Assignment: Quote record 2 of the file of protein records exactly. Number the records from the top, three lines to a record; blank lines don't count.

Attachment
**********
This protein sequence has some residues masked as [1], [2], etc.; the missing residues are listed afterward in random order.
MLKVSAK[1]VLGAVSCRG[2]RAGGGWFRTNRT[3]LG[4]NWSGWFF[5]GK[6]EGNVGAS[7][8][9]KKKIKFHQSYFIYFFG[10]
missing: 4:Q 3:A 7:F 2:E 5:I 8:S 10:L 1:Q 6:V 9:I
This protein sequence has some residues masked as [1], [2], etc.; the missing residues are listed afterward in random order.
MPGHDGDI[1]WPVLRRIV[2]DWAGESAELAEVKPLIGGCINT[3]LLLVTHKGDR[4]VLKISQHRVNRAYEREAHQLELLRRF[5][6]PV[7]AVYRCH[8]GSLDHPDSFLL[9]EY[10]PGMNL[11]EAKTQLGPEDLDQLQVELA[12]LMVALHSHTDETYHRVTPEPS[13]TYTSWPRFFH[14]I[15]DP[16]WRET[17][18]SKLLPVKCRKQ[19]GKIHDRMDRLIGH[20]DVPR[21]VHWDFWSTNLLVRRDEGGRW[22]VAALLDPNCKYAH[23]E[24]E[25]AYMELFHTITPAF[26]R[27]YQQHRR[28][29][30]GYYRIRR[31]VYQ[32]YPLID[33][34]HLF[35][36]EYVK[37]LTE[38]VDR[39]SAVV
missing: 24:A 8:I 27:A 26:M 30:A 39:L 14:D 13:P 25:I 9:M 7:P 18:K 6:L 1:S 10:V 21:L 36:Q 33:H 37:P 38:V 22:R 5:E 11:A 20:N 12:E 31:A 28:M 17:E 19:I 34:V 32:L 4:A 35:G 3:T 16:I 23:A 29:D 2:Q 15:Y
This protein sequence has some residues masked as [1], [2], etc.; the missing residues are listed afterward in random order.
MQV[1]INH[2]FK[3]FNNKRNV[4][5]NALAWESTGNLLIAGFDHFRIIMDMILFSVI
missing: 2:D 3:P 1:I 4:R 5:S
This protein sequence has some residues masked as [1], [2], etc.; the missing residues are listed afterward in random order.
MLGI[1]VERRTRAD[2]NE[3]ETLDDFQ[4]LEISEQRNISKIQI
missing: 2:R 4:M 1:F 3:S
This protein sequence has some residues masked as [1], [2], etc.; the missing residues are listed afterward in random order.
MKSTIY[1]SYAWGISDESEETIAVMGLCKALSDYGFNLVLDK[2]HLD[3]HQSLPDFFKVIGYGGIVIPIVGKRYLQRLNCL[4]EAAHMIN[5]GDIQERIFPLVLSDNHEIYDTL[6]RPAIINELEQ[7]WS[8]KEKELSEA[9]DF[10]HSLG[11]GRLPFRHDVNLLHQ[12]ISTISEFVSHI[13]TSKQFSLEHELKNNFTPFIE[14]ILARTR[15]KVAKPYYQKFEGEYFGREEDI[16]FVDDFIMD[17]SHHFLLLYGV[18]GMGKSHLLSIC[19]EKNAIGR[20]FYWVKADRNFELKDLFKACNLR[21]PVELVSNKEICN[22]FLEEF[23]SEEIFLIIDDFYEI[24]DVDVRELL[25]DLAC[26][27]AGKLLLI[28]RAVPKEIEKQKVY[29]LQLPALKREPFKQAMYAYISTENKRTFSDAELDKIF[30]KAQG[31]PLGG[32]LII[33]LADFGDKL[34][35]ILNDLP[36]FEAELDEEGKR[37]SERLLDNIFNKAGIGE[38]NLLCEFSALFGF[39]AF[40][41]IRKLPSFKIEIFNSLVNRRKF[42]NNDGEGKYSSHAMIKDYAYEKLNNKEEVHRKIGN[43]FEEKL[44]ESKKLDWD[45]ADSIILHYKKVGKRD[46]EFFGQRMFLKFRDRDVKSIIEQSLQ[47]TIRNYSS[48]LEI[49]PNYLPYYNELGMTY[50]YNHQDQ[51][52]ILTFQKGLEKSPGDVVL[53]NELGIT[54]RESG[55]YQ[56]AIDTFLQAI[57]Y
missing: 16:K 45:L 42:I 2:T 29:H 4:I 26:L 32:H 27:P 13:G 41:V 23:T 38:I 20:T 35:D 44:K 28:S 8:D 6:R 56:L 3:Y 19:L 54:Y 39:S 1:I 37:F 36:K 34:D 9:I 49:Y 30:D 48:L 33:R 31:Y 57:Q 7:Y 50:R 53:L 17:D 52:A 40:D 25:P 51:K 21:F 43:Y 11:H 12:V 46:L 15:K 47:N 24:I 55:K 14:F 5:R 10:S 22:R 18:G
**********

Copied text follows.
This protein sequence has some residues masked as [1], [2], etc.; the missing residues are listed afterward in random order.
MPGHDGDI[1]WPVLRRIV[2]DWAGESAELAEVKPLIGGCINT[3]LLLVTHKGDR[4]VLKISQHRVNRAYEREAHQLELLRRF[5][6]PV[7]AVYRCH[8]GSLDHPDSFLL[9]EY[10]PGMNL[11]EAKTQLGPEDLDQLQVELA[12]LMVALHSHTDETYHRVTPEPS[13]TYTSWPRFFH[14]I[15]DP[16]WRET[17][18]SKLLPVKCRKQ[19]GKIHDRMDRLIGH[20]DVPR[21]VHWDFWSTNLLVRRDEGGRW[22]VAALLDPNCKYAH[23]E[24]E[25]AYMELFHTITPAF[26]R[27]YQQHRR[28][29][30]GYYRIRR[31]VYQ[32]YPLID[33][34]HLF[35][36]EYVK[37]LTE[38]VDR[39]SAVV
missing: 24:A 8:I 27:A 26:M 30:A 39:L 14:D 13:P 25:I 9:M 7:P 18:K 6:L 1:S 10:V 21:L 36:Q 33:H 37:P 38:V 22:R 5:E 11:A 20:N 12:E 31:A 28:M 17:E 19:I 34:V 32:L 4:A 35:G 3:T 16:I 23:A 29:D 2:Q 15:Y